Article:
Seems I need to write a post like this every once in a while.
I really appreciate comments, particularly including when they disagree with the posts. These comments are what distinguishes an interactive blog from a passive website. I’m glad people are willing to take the time and effort to engage in the discussion. The vast majority of our readers have worthwhile contributions.
But every once in awhile we get the other kind. Like yesterday: a completely baseless (and untrue) accusation that I had a financial conflict regarding one of my posts. The comment was not only insulting, but even worse contributed nothing to the discussion. The comment now sits in trash.
So for the small fraction of our readers who need to be reminded: be civil and be substantive. This is our blog. If you want the other kind, get yer own.
For the vast majority: keep the comments coming.
For what it is worth, I agree with blabla.
I generally enjoy this blog, but most readers quickly become overly familiar with your work (if they are not already familiar with it).
Occasionally, mentioning your work is expected, but as promotion starts to overcome substance the blog becomes less and less valuable to readers. Of course, it is your blog and you can do as you please – you just may do so with slightly fewer readers.
J.W. Verret seems to have learned this lesson. He has quieted recently, after turning off a lot of academics and practitioners by over-promoting his proxy access defenses piece. J.W. is young, and obviously trying to make his mark, but Larry, you are already a leader in your field – the negatives of self promotion are just as great for you, but the upside is less because people already know you and your work.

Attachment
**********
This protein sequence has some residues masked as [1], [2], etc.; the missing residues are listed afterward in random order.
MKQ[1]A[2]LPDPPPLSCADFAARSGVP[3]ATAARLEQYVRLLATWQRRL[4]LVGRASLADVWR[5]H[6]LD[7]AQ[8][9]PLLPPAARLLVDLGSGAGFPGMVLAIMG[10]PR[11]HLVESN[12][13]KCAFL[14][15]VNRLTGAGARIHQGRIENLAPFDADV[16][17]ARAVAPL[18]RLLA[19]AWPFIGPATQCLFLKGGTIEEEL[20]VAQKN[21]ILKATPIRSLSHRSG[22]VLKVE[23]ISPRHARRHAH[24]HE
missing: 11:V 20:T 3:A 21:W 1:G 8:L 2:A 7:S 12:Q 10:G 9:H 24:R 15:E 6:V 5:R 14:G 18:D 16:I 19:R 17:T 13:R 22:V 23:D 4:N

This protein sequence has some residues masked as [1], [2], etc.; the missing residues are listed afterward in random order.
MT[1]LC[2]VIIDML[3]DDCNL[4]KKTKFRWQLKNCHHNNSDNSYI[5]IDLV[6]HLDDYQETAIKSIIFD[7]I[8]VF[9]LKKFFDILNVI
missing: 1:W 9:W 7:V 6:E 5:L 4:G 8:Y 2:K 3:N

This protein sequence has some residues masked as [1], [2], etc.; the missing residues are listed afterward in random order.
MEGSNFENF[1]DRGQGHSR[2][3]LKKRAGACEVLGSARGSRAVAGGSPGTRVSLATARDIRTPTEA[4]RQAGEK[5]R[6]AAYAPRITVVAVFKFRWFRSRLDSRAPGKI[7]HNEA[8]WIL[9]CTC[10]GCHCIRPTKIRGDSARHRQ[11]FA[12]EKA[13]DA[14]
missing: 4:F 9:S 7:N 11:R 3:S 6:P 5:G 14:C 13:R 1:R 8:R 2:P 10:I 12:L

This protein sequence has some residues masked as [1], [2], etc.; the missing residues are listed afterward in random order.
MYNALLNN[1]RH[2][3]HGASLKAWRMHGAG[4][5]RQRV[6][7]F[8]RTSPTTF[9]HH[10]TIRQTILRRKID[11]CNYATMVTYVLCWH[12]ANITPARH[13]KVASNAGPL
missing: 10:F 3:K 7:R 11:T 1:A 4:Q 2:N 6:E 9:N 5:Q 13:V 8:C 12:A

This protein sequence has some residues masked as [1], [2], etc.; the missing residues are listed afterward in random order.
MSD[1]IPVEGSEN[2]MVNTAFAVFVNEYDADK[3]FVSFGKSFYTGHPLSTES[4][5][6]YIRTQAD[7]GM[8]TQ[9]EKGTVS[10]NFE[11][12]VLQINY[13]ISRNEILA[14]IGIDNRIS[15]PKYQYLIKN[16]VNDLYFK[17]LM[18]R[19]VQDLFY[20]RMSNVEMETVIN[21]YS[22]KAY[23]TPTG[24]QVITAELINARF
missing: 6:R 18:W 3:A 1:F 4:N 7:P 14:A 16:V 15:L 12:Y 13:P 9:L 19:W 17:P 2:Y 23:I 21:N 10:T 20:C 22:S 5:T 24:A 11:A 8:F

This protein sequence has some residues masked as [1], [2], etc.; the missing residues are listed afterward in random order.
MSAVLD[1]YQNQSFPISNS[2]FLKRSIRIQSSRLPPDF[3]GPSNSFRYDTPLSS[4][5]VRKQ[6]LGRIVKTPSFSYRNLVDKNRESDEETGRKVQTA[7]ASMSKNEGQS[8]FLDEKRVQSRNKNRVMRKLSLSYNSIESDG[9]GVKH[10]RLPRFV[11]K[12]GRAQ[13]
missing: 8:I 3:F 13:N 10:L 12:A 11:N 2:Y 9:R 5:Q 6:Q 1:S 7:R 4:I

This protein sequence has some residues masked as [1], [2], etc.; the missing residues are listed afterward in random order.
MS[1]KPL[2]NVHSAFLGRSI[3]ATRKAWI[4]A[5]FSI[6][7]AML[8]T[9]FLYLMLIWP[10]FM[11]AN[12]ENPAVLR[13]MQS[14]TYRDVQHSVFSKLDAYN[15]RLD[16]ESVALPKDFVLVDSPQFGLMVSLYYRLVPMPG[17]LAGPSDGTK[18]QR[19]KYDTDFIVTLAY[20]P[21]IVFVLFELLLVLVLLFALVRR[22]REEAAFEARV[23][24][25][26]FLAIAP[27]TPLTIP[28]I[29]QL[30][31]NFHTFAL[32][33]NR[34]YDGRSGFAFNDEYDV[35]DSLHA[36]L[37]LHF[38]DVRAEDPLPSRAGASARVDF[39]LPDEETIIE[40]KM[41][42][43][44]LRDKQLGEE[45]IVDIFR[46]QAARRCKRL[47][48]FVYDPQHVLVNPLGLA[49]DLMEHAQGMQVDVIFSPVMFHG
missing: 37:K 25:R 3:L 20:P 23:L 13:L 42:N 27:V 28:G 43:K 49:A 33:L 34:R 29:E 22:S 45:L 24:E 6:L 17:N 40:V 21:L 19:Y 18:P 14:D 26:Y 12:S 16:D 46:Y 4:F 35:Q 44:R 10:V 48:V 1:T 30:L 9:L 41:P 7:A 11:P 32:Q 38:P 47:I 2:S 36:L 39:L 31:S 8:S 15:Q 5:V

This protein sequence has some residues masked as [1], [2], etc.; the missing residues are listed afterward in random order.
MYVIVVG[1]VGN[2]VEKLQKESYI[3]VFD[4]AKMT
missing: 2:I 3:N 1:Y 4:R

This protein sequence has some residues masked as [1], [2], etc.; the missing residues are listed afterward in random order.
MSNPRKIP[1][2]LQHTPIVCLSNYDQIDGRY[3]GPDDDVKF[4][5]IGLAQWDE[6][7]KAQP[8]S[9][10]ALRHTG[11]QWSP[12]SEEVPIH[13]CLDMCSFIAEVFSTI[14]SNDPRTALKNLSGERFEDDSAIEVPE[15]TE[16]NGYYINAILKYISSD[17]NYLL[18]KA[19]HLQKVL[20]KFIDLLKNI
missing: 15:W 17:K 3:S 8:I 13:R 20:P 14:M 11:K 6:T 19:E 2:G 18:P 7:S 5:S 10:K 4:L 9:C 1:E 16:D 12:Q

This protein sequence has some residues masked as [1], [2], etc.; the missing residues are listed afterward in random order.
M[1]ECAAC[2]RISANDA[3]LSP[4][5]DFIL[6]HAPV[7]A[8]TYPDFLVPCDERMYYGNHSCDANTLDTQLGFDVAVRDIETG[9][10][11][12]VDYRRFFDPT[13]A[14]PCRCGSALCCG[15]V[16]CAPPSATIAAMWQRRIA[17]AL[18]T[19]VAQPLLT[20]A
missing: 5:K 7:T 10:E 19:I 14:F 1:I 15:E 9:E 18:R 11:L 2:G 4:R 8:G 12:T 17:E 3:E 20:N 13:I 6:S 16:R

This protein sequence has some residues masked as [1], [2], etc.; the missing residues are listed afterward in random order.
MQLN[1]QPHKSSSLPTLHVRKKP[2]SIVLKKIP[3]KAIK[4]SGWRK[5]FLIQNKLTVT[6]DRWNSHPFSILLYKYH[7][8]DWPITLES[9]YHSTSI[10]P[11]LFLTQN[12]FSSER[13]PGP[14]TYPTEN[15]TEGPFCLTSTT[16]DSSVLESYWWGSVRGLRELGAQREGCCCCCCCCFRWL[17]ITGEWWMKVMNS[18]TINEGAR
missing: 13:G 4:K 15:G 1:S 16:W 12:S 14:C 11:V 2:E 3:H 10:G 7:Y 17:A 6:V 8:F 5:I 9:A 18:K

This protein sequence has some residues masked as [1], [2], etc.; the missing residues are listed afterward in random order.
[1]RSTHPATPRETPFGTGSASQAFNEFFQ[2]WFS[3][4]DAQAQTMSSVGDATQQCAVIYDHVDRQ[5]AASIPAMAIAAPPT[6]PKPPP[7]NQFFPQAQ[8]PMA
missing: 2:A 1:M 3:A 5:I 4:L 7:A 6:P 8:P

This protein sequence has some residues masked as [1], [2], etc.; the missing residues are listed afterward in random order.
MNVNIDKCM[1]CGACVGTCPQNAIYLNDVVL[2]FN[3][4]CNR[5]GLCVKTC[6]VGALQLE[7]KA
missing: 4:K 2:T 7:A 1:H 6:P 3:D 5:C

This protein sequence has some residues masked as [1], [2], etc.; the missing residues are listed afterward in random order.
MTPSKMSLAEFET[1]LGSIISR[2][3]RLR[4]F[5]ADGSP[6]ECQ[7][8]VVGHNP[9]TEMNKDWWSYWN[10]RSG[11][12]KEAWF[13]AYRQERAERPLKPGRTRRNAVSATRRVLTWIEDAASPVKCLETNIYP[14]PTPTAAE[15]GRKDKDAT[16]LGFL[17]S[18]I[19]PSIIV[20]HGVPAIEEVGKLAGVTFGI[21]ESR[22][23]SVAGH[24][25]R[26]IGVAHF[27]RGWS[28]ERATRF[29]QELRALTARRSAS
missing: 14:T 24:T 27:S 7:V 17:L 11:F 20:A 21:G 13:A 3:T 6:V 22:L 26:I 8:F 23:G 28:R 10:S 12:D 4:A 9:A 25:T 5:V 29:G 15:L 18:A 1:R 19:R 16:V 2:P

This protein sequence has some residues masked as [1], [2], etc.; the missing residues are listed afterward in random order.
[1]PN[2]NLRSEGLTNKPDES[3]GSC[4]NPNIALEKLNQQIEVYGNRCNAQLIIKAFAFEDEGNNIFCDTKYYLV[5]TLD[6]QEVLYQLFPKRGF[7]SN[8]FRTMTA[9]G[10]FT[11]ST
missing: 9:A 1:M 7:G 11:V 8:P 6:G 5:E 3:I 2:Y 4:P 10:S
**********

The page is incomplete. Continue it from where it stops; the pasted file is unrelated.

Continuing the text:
Guest: Um, where have you been? Discussing my writings is a big reason why I have been blogging for the last seven years., Indeed, my initial blog started as a way to discuss just one of my articles, on business and film. This morphed into Ideoblog, and then my work on TOTM, and discussions of my other work. Since I have 160 or so articles and several books, there’s a fair amount of variety. The blog posts develop and elaborate on ideas in the articles by showing how they apply to current events and other papers. Some articles, like Law’s Information Revolution, tie better than others with the news and what I’m thinking about and so tend to get linked more. Readers get the benefit of blog posts that are generally grounded in a lot of thinking, and have longer articles to back them up. I don’t spend a lot of time broadcasting my tastes in television or political candidates. The great thing about the blogosphere, as you indicate, is that readers who don’t like the mix have lots of other places to go. I would like them to stay, but not if it means doing something I’m not interested in.
I really disagree with the comment about Professor Verret’s article on proxy access defenses. The article is a great example of thinking outside-the-box, especially for those interested in protecting the value of centralized authority in a public company.
Blabla: No. I confess to being a little irked by your comment (maybe wrongly so). But as I said in my post it was a different one that set me off, one that I deleted. But thanks for this explanation.
I hope this wasn’t prompted by my comment that you were over-promoting the “legal information markets” piece. I honestly was not trying to offend you. I genuinely am a long-time reader of the blog who wanted to provide a little constructive feedback. I respect you and enjoy reading about your work, and I don’t mind it when law professors promote their work intermittently, but I think there should be some limit. Mentioning your own work a few times is OK, but I’m sure you can appreciate that there is a certain level of self-promotion that is off-putting. But if you find this kind of feedback unproductive, just so say so, and I won’t mention it again.